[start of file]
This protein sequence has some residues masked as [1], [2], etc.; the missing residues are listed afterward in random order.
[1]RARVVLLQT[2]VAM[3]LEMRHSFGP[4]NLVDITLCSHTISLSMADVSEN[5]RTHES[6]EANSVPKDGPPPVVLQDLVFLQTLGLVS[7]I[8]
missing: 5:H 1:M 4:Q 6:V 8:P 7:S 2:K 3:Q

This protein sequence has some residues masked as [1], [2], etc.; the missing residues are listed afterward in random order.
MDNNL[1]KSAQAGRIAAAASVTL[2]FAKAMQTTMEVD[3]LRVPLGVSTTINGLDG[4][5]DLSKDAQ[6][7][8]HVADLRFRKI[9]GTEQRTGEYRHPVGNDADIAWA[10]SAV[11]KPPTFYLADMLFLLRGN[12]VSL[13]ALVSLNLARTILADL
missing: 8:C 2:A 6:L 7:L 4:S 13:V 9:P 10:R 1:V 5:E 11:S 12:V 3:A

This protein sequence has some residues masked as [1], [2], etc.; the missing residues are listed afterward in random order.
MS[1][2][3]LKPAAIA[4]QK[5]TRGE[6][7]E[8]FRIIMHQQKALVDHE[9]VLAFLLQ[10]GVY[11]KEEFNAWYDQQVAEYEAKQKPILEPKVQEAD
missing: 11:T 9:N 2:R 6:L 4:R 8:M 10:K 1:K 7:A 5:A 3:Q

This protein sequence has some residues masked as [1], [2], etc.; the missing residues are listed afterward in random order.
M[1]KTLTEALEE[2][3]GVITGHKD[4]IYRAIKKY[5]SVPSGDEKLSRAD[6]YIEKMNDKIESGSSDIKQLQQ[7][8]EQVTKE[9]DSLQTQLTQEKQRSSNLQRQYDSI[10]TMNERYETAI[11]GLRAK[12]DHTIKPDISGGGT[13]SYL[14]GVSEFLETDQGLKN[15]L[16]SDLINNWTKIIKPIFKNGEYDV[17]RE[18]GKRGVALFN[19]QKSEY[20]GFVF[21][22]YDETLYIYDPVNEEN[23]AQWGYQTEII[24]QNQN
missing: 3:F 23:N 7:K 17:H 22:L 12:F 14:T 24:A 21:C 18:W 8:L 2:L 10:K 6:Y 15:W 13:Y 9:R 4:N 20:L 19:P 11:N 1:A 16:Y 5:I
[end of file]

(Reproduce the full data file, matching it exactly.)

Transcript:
This protein sequence has some residues masked as [1], [2], etc.; the missing residues are listed afterward in random order.
[1]RARVVLLQT[2]VAM[3]LEMRHSFGP[4]NLVDITLCSHTISLSMADVSEN[5]RTHES[6]EANSVPKDGPPPVVLQDLVFLQTLGLVS[7]I[8]
missing: 5:H 1:M 4:Q 6:V 8:P 7:S 2:K 3:Q

This protein sequence has some residues masked as [1], [2], etc.; the missing residues are listed afterward in random order.
MDNNL[1]KSAQAGRIAAAASVTL[2]FAKAMQTTMEVD[3]LRVPLGVSTTINGLDG[4][5]DLSKDAQ[6][7][8]HVADLRFRKI[9]GTEQRTGEYRHPVGNDADIAWA[10]SAV[11]KPPTFYLADMLFLLRGN[12]VSL[13]ALVSLNLARTILADL
missing: 8:C 2:A 6:L 7:L 4:S 13:V 9:P 10:R 1:V 5:E 11:S 12:V 3:A

This protein sequence has some residues masked as [1], [2], etc.; the missing residues are listed afterward in random order.
MS[1][2][3]LKPAAIA[4]QK[5]TRGE[6][7]E[8]FRIIMHQQKALVDHE[9]VLAFLLQ[10]GVY[11]KEEFNAWYDQQVAEYEAKQKPILEPKVQEAD
missing: 11:T 9:N 2:R 6:L 4:R 8:M 10:K 1:K 7:A 5:A 3:Q

This protein sequence has some residues masked as [1], [2], etc.; the missing residues are listed afterward in random order.
M[1]KTLTEALEE[2][3]GVITGHKD[4]IYRAIKKY[5]SVPSGDEKLSRAD[6]YIEKMNDKIESGSSDIKQLQQ[7][8]EQVTKE[9]DSLQTQLTQEKQRSSNLQRQYDSI[10]TMNERYETAI[11]GLRAK[12]DHTIKPDISGGGT[13]SYL[14]GVSEFLETDQGLKN[15]L[16]SDLINNWTKIIKPIFKNGEYDV[17]RE[18]GKRGVALFN[19]QKSEY[20]GFVF[21][22]YDETLYIYDPVNEEN[23]AQWGYQTEII[24]QNQN
missing: 3:F 23:N 7:K 17:H 22:L 12:F 14:T 24:A 21:C 18:W 8:L 2:L 10:K 6:Y 15:W 13:Y 9:R 4:N 20:L 19:P 11:N 1:A 16:Y 5:I